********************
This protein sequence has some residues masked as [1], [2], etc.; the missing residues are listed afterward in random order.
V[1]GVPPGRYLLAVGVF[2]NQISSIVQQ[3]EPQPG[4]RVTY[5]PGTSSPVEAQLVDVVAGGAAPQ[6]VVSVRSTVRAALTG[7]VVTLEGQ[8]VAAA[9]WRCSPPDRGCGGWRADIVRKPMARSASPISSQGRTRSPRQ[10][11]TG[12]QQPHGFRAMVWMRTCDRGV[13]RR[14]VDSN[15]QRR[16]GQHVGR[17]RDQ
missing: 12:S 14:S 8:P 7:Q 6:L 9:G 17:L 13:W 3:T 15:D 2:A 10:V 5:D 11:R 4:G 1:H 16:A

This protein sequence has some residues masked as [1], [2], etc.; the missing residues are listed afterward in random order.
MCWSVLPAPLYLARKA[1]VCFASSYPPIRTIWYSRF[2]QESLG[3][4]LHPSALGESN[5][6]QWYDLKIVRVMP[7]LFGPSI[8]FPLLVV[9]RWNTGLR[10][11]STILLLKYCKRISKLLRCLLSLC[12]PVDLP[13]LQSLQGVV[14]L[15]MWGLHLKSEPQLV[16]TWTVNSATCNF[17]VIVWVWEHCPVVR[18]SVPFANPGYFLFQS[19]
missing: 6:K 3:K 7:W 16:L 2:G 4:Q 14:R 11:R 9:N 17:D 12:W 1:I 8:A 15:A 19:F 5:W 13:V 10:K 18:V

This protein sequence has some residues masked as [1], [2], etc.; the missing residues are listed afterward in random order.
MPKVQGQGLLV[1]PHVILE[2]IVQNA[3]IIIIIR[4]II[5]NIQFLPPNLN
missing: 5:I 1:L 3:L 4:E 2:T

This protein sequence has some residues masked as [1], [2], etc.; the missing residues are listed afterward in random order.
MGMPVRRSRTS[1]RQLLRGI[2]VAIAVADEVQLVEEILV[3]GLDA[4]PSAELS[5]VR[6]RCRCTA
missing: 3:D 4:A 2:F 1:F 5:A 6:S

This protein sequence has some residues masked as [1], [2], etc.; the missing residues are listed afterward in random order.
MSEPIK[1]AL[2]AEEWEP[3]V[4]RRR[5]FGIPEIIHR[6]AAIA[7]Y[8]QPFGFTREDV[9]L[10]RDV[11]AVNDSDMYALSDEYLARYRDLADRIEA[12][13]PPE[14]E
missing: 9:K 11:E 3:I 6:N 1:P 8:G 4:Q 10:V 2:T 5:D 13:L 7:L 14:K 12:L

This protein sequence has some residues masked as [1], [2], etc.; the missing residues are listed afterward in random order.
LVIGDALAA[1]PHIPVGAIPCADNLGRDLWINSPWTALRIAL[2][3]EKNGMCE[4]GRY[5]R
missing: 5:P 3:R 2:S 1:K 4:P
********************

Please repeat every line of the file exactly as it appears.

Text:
This protein sequence has some residues masked as [1], [2], etc.; the missing residues are listed afterward in random order.
V[1]GVPPGRYLLAVGVF[2]NQISSIVQQ[3]EPQPG[4]RVTY[5]PGTSSPVEAQLVDVVAGGAAPQ[6]VVSVRSTVRAALTG[7]VVTLEGQ[8]VAAA[9]WRCSPPDRGCGGWRADIVRKPMARSASPISSQGRTRSPRQ[10][11]TG[12]QQPHGFRAMVWMRTCDRGV[13]RR[14]VDSN[15]QRR[16]GQHVGR[17]RDQ
missing: 12:S 14:S 8:P 7:Q 6:L 9:G 17:L 13:W 3:T 15:D 2:A 10:V 5:D 11:R 4:G 1:H 16:A

This protein sequence has some residues masked as [1], [2], etc.; the missing residues are listed afterward in random order.
MCWSVLPAPLYLARKA[1]VCFASSYPPIRTIWYSRF[2]QESLG[3][4]LHPSALGESN[5][6]QWYDLKIVRVMP[7]LFGPSI[8]FPLLVV[9]RWNTGLR[10][11]STILLLKYCKRISKLLRCLLSLC[12]PVDLP[13]LQSLQGVV[14]L[15]MWGLHLKSEPQLV[16]TWTVNSATCNF[17]VIVWVWEHCPVVR[18]SVPFANPGYFLFQS[19]
missing: 6:K 3:K 7:W 16:L 2:G 4:Q 14:R 11:R 9:N 17:D 12:W 1:I 8:A 15:A 19:F 5:W 13:V 10:K 18:V

This protein sequence has some residues masked as [1], [2], etc.; the missing residues are listed afterward in random order.
MPKVQGQGLLV[1]PHVILE[2]IVQNA[3]IIIIIR[4]II[5]NIQFLPPNLN
missing: 5:I 1:L 3:L 4:E 2:T

This protein sequence has some residues masked as [1], [2], etc.; the missing residues are listed afterward in random order.
MGMPVRRSRTS[1]RQLLRGI[2]VAIAVADEVQLVEEILV[3]GLDA[4]PSAELS[5]VR[6]RCRCTA
missing: 3:D 4:A 2:F 1:F 5:A 6:S

This protein sequence has some residues masked as [1], [2], etc.; the missing residues are listed afterward in random order.
MSEPIK[1]AL[2]AEEWEP[3]V[4]RRR[5]FGIPEIIHR[6]AAIA[7]Y[8]QPFGFTREDV[9]L[10]RDV[11]AVNDSDMYALSDEYLARYRDLADRIEA[12][13]PPE[14]E
missing: 9:K 11:E 3:I 6:N 1:P 8:G 4:Q 10:V 2:T 5:D 13:L 7:L 14:K 12:L

This protein sequence has some residues masked as [1], [2], etc.; the missing residues are listed afterward in random order.
LVIGDALAA[1]PHIPVGAIPCADNLGRDLWINSPWTALRIAL[2][3]EKNGMCE[4]GRY[5]R
missing: 5:P 3:R 2:S 1:K 4:P